Solving the mystery of sustained ocean fertility at the Subantarctic Front. Seismic oceanography gives us the means.
The 2009 Marsden Funding round has awarded a three-year grant for this project starting in 2010.
Marsden Project Summary:
Australasia's first seismic oceanography project is providing detailed new images of the fine-scale (<10 m) mixing processes that occur between water masses at the Subantarctic Front east of the South Island. We aim to shed light on the physical and chemical processes that lead to surprisingly sustained fertility levels in subantarctic waters which are likely linked to the transport of considerable oceanic iron across this globally significant ocean boundary. Current maps and cross-sections of physical and chemical properties of the ocean are inadequate because they are made by interpolating measurements collected by tools moored to stationary points on the surface or seafloor. Our proposal makes use of the exciting new field of seismic oceanography to produce high-resolution X-ray-like images of water masses using a technique similar to how ultrasound images a foetus. This work will combine new data collected by us, with 30-year’s-worth of existing seismic data, in order to illustrate the global significance of seismic oceanography as a sound method for assessing a range of chemical and physical oceanographic problems.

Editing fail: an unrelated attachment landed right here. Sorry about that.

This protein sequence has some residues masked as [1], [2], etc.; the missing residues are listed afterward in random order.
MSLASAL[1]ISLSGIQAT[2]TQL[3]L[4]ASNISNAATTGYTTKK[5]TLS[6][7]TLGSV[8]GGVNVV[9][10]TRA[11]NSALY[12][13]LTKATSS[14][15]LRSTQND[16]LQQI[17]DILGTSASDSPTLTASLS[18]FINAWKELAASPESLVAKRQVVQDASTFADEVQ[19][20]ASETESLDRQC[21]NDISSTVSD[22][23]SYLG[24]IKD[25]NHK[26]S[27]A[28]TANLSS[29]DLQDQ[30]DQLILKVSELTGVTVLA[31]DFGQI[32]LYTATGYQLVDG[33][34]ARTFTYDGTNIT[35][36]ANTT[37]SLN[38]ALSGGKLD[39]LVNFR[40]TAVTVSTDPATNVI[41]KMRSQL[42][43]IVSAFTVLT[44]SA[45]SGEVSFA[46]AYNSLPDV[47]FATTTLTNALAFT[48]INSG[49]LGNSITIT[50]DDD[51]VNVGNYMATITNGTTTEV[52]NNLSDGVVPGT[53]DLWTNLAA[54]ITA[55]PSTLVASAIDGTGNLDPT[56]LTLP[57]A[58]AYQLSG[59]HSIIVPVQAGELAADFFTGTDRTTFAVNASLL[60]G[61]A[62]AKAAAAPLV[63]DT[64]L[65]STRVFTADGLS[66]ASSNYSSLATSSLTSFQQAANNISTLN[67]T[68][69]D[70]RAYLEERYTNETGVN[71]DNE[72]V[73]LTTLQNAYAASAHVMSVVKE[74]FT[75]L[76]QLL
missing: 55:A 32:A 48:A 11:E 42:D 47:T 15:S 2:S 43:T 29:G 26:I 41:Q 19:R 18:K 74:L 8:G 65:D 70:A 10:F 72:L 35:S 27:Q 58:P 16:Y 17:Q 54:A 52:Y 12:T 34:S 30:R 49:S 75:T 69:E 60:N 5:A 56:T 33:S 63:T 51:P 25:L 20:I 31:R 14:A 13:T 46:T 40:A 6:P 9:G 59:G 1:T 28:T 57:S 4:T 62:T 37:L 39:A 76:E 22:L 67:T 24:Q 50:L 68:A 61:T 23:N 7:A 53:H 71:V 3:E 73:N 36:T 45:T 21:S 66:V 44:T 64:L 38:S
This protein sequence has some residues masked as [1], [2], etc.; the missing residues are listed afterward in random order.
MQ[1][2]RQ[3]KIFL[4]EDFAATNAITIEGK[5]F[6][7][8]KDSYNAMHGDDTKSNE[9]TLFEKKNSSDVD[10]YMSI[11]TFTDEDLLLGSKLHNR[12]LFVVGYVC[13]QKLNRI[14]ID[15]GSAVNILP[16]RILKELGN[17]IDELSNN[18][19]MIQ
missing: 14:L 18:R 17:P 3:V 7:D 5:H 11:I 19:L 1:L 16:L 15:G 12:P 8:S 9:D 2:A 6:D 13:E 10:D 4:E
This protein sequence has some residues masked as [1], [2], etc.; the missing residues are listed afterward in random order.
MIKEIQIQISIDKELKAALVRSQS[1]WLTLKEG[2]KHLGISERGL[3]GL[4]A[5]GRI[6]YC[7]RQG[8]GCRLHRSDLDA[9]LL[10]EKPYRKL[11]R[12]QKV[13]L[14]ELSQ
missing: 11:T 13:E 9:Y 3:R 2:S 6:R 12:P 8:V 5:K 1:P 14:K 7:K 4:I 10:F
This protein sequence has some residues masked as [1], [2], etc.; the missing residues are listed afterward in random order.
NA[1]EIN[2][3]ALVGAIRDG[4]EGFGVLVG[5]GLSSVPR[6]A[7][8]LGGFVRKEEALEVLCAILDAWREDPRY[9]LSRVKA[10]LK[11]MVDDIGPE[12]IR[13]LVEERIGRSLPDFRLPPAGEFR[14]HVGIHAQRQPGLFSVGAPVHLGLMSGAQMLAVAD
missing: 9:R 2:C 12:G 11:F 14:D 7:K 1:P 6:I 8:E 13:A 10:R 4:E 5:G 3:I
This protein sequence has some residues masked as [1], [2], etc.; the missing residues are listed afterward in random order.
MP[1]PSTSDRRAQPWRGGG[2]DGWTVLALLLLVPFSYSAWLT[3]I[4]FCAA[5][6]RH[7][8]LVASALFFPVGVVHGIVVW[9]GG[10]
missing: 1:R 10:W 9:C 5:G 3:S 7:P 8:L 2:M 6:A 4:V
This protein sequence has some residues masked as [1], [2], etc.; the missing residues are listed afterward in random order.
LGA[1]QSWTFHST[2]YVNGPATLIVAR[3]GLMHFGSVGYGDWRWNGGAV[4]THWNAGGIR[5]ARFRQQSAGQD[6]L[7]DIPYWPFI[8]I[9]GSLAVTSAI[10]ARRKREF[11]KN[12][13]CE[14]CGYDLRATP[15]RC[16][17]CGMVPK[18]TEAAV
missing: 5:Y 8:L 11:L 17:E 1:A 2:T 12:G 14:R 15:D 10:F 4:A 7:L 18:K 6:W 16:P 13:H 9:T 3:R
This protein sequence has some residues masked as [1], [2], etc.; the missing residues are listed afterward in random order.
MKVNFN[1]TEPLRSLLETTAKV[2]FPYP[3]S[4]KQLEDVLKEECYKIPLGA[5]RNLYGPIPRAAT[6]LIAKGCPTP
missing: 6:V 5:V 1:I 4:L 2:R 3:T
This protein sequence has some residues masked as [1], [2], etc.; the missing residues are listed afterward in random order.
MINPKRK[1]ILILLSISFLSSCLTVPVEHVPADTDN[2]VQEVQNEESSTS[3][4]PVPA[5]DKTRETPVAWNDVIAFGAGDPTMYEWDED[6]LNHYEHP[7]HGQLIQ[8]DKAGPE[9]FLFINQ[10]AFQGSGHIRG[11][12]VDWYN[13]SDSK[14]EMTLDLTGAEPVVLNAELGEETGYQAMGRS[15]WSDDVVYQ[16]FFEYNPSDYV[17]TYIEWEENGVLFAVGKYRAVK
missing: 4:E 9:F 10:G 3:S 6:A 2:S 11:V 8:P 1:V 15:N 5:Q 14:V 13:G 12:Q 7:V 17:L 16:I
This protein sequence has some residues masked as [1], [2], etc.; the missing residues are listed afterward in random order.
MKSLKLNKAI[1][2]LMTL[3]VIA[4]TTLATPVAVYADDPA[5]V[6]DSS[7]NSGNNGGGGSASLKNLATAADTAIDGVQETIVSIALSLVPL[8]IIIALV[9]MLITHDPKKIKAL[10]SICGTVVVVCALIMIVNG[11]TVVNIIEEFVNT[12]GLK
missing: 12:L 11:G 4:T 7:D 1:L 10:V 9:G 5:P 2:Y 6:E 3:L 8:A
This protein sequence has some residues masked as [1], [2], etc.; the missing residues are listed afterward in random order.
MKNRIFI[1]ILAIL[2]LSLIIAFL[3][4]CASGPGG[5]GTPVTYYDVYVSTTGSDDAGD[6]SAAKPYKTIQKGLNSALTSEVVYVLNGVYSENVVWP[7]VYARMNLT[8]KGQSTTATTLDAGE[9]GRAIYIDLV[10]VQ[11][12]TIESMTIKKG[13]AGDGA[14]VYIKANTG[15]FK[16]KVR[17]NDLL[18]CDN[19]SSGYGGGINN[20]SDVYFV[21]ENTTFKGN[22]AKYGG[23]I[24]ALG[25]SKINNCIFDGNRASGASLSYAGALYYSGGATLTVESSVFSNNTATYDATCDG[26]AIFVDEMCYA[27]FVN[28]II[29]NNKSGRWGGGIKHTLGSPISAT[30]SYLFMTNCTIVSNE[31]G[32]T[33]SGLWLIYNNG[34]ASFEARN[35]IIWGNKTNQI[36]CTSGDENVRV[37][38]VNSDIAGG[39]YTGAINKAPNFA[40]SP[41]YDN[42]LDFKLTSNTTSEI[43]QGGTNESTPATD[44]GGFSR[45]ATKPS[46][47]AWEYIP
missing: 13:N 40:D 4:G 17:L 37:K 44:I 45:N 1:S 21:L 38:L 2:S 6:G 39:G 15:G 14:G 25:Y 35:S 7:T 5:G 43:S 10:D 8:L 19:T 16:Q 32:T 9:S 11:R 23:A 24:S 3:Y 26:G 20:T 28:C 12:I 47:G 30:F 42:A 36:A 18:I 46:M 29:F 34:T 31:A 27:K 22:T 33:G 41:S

Dr. Ross Vennell, Department of Marine Science
Assoc. Prof. Russell Frew, Department of Chemistry
Prof. Steve Holbrook, University of Wyoming
Joanna Cooper, Department of Geology
Matthew Smillie, Department of Geology
Read on for more information on seismic oceanography.
Our ocean is not transparent! Imaging ocean currents and water masses on New Zealand’s continental margins using controlled-source seismology
Maps of water masses – such as warm or cold currents and eddies – within the ocean provide critical information for assessments of fishery environments, weather forecasts, climate models, and evaluations of the economics and safety of resource extraction. Oceanographers routinely measure the properties of such water masses using tools that are dropped from stationary boats down to the bottom of the sea or attached to floating or seabed moorings, and then interpolate those measurements to produce cross-sectional interpretations.
Our group is now starting to make use of the new field of seismic oceanography – one of the most exciting recent developments in marine science – to produce high-resolution ocean images. We will use 30-year’s-worth of existing seismic reflection data, plus new data collected by us on board RV Polaris II, to produce detailed X-ray-like images of water masses using a technique similar to how an ultrasound images a foetus. Our research is centred on the southeast coast of the South Island, where we aim to show the global significance of this method for
- assessing interactions between coastal waters and strong offshore currents and
- investigating the effects of layering within ocean waters caused by variations in temperature, density and salinity.
Please see Postgraduate Opportunities for information on research in this field.